“We lost six seniors from last year’s team but we have our pitchers back and we’re going to need more players to step up,” said Roustan. “We’ll have excellent leadership from our two seniors, infielder Averi Donaldson and pitcher Paige Hartley. I also expect our catcher Geena Telschow to work with the younger players as well.”
The journey to Roswell has been unique for Roustan who had an elite prep career beginning in the state of California starring at Temecula Valley High School. She lettered in all four years at the varsity level and was named to the first-team within her league from her sophomore to senior seasons.
Roustan than attended Palomar Community College in San Marcos, Calif., earning all-state accolades and leading the Comets to the California state championship. She matriculated to Tennessee and became the starting third baseman for the Volunteers, leading the Southeastern Conference in fielding percentage under the guidance of co-head coaches Ralph and Karen Weekly.
“There aren’t many female high school softball coaches that played collegiately at a high level,” stated Roustan. “Anytime you play outside of high school when the coach’s job is in jeopardy based on your performance, the stakes are higher and there is more pressure. I’m competitive and challenge my players but work with them as well.” Some bonding experiences have included the entire team, coaches included, doing physical workouts together as a part of off-season conditioning.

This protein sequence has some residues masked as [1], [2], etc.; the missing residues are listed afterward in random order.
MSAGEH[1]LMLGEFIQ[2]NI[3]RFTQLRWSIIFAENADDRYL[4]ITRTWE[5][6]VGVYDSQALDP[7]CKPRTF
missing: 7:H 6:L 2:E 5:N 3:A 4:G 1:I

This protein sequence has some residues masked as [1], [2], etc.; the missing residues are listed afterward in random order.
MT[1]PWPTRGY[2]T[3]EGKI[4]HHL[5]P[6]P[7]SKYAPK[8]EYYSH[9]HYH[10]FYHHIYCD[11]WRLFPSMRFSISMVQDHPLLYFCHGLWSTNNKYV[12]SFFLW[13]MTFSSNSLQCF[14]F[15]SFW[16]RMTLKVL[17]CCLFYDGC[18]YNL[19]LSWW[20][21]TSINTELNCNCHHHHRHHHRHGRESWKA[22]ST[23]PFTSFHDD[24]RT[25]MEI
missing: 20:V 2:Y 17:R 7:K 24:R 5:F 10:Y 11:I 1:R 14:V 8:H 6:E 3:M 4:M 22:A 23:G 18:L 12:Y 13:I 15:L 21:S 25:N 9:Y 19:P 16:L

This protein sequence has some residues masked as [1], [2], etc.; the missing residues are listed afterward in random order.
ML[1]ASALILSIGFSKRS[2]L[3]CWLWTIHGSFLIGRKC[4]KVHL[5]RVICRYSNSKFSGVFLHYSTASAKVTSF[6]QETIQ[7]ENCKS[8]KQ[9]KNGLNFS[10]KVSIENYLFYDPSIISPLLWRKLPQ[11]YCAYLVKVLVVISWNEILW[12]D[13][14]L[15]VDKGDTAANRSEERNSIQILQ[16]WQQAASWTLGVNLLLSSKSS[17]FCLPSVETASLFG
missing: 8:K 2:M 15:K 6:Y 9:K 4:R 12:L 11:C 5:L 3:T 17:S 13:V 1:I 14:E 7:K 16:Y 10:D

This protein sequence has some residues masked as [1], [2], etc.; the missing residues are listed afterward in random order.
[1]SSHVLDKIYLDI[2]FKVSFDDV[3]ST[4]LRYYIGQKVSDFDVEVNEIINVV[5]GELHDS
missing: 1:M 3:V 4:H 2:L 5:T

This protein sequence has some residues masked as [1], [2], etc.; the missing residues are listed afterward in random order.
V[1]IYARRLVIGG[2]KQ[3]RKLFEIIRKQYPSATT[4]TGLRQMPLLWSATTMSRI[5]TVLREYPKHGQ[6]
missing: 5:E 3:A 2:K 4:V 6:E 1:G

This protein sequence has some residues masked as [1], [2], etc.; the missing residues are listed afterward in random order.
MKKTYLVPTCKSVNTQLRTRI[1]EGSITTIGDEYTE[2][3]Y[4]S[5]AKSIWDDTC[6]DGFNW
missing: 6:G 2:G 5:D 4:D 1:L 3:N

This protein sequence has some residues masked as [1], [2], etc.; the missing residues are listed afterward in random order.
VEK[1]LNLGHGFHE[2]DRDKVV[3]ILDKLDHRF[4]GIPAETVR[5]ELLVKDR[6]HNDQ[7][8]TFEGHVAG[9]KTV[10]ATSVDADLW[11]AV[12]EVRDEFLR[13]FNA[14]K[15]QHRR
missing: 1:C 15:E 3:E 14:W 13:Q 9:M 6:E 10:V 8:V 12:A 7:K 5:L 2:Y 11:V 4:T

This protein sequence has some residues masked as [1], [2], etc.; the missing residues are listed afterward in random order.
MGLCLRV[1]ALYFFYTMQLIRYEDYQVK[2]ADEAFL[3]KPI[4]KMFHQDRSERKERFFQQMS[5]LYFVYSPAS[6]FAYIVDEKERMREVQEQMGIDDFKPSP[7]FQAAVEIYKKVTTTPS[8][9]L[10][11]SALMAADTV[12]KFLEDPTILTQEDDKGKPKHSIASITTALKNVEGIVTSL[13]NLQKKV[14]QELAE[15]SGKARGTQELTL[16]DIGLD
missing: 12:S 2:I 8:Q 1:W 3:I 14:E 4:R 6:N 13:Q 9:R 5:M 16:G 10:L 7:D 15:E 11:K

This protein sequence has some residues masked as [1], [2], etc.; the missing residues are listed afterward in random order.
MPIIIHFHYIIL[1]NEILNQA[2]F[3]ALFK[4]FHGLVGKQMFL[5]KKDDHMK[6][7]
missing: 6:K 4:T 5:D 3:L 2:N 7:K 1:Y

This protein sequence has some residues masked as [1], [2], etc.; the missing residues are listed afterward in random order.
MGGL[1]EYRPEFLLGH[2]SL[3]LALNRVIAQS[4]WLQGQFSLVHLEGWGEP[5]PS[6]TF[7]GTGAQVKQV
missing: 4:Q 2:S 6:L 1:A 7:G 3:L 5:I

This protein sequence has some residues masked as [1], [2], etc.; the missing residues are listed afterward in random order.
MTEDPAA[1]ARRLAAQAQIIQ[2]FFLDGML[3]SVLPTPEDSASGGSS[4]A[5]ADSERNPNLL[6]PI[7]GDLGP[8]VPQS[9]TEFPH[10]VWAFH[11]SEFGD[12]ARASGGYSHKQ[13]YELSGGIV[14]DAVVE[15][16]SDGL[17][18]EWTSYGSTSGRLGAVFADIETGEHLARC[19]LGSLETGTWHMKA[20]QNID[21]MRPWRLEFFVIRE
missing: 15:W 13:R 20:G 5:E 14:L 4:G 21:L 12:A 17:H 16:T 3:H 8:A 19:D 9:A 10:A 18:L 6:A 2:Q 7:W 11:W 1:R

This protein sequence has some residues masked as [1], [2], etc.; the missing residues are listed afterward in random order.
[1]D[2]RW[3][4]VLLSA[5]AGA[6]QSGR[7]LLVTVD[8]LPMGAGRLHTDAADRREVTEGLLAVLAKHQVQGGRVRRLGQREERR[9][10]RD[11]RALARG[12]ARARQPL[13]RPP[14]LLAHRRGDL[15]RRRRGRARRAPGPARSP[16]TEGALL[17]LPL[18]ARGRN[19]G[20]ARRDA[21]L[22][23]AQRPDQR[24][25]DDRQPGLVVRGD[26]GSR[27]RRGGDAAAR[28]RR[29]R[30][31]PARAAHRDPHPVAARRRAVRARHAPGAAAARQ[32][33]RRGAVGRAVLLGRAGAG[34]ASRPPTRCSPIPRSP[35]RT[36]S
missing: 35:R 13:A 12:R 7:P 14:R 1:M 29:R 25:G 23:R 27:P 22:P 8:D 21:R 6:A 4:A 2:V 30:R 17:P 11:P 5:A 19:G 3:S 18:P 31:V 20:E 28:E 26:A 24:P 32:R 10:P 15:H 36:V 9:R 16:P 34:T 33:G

Roustan has previously been the head coach at Sonoraville High School in Calhoun and led the Phoenix to it’s first-ever appearance in the state playoffs in 2009 where it would be eliminated by the eventual state champions, Buford. She knows the importance of working with the different types of players that will be comprise the Hornets’ roster.
“There’s difficulty in balancing the needs between players who are going to play competitively in college and others who just want to enjoy the game of softball,” said Roustan. “I want all the players to learn life lessons most importantly and take the things they’ve learned from the field and apply them to life in general.”
One difficulty that hasn’t confronted Roustan, who is the mother of twin ten-year-old daughters, is the welcome she has received from the entire North Fulton community. “Roswell has been great to my family,” said Roustan. “We live in a diverse area and the parents have been very supportive and we help each other out when needed.”
Roustan obtained her teaching certificate through the Georgia Teacher Alternative Preparation Program (TAPP) and teaches classes in the Special Education and English departments at Roswell. The Hornets begin their season on August 9 against South Forsyth.